War of the Rebellion: Serial 117 Page 0066 PRISONERS OF WAR AND STATE, ETC.

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would bring it upon each man about once in twelve days. I desire that this may be submitted to the honorable Secretary of War.

I am, very respectfully, your obedient servant,

MARTIN BURKE,

Lieutenant-Colonel Third Artillery.

HEADQUARTERS,

Fort Hamilton, N. Y. Harbor, June 25, 1862.

L. THOMAS, Adjutant-General U. S. Army, Washington.

GENERAL: Lieutenant Wood, commanding at Fort Lafayette, has just reported that Miss Wells (who has a permanent pass from Assistant Secretary of War P. H. Watson to visit John Harleston, prisoner of war) while on a visit to John Harleston, prisoner of war, was detected in handing the prisoner the inclosed letter (to which I respectfully call the attention of the honorable Secretary of War) and $20. Miss Wells had already (this day) given the prisoner $20, which was turned over to Lieutenant Wood in the usual way. I have annulled the pass of Miss Wells until I receive further orders from the War Department.

Very respectfully, your obedient servant,

MARTIN BURKE,

Lieutenant-Colonel Third Artillery.

[Inclosure.]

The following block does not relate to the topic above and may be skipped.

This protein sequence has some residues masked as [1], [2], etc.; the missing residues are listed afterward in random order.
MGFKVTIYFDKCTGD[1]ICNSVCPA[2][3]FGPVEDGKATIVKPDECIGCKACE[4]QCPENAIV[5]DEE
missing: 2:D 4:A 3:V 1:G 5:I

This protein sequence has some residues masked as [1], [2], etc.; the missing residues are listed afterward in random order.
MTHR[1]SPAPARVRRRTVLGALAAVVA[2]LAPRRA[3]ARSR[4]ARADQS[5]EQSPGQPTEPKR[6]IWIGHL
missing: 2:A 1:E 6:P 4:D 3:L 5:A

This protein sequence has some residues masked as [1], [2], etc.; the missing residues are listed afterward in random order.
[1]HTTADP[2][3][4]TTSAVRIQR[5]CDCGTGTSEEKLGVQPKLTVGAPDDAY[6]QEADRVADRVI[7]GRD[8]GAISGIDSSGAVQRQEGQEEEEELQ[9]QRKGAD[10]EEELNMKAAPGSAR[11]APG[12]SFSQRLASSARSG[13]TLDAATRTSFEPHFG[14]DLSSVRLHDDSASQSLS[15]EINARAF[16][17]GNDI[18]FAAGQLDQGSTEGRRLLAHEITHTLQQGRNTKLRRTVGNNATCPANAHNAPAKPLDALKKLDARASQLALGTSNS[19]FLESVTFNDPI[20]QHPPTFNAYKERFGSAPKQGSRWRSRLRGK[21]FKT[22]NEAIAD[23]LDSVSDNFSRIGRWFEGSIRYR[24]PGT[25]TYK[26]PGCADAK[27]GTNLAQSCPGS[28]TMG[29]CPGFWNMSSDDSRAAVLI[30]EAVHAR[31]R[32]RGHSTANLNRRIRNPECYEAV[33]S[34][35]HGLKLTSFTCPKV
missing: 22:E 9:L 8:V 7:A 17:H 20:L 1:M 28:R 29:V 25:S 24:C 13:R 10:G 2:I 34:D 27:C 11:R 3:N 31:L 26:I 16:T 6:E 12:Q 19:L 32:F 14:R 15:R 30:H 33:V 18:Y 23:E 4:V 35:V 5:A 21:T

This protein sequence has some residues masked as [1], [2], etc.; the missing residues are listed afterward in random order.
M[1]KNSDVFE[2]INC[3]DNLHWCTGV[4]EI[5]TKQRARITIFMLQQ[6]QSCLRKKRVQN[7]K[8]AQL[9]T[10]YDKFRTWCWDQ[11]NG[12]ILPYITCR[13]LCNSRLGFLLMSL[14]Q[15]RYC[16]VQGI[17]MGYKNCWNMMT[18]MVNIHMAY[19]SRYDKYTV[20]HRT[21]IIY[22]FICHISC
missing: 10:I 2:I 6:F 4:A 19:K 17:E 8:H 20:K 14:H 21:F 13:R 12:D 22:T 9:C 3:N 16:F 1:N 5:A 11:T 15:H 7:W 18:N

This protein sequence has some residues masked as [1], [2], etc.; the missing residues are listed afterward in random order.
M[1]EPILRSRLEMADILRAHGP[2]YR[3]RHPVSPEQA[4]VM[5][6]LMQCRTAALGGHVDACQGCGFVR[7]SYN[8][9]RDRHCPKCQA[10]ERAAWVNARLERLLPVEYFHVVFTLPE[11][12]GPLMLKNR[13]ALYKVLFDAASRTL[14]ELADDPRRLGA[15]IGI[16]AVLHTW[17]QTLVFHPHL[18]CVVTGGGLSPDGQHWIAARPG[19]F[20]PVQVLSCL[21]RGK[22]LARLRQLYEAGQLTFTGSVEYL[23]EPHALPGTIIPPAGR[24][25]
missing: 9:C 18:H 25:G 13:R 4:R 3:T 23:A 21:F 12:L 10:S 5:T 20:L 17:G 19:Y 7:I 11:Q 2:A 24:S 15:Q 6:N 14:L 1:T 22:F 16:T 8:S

E. L. C. sends you what you ask for through Colonel Burke, but fears you want more, so I hand you inclosed. Do let us know if you want for anything. I have seen a letter from a Confederate officer, dated Richmond, May 20. He is full of hope. We have heard quite lately from New Orleans; the same spirit there. In Baltimore they are quietly waiting for the good time to come. The Republicans look not quite so top-heavy, and Heaven grant that you may defeat them before Richmond, and then England and France will acknowledge you without any more delay. private accounts from McClellan's army are fearful, but still do not let the South think he is weak. They say Halleck has re-enforced Mac and that he loses in that Chickahominy Swamp two regiments a week. Now that the Seventh is again ordered off and to Fortress Monroe a great change has taken place. Fathers look pale and begin to think it is a very anxious time. It is horrid to wish for the death of people, but I feel sure if twelve of that regiment could die it would have a most beneficial effect. In New Orleans without the assistance of Yellow Jack the mortality is fearful. Five in one hearse is nothing unusual in one day. With what pleasure they must look on these funerals. We are anxiously expecting news from Charleston, but we will have to wait long. I see no Huger mentioned, but suppose Captain H. C, King is Margaret's brother. mr. Henry Grinnell's son (in the Confederate Army) was wounded and taken prisoner at Front Royal. He is now in Washington. his mother went to see him. he says that before the South is subjugated every man will have to be killed; then every woman and every child. He had his two fingers shot off and part of his hand. He is crazy to be exchanged and fight again. We do not speak of this out in New York, for it might place the family in a disagreeable position. What I would give to have a long talk with you. I have so much to say. I wish you could read the letter of that officer. The spirit is magnificent. He says the women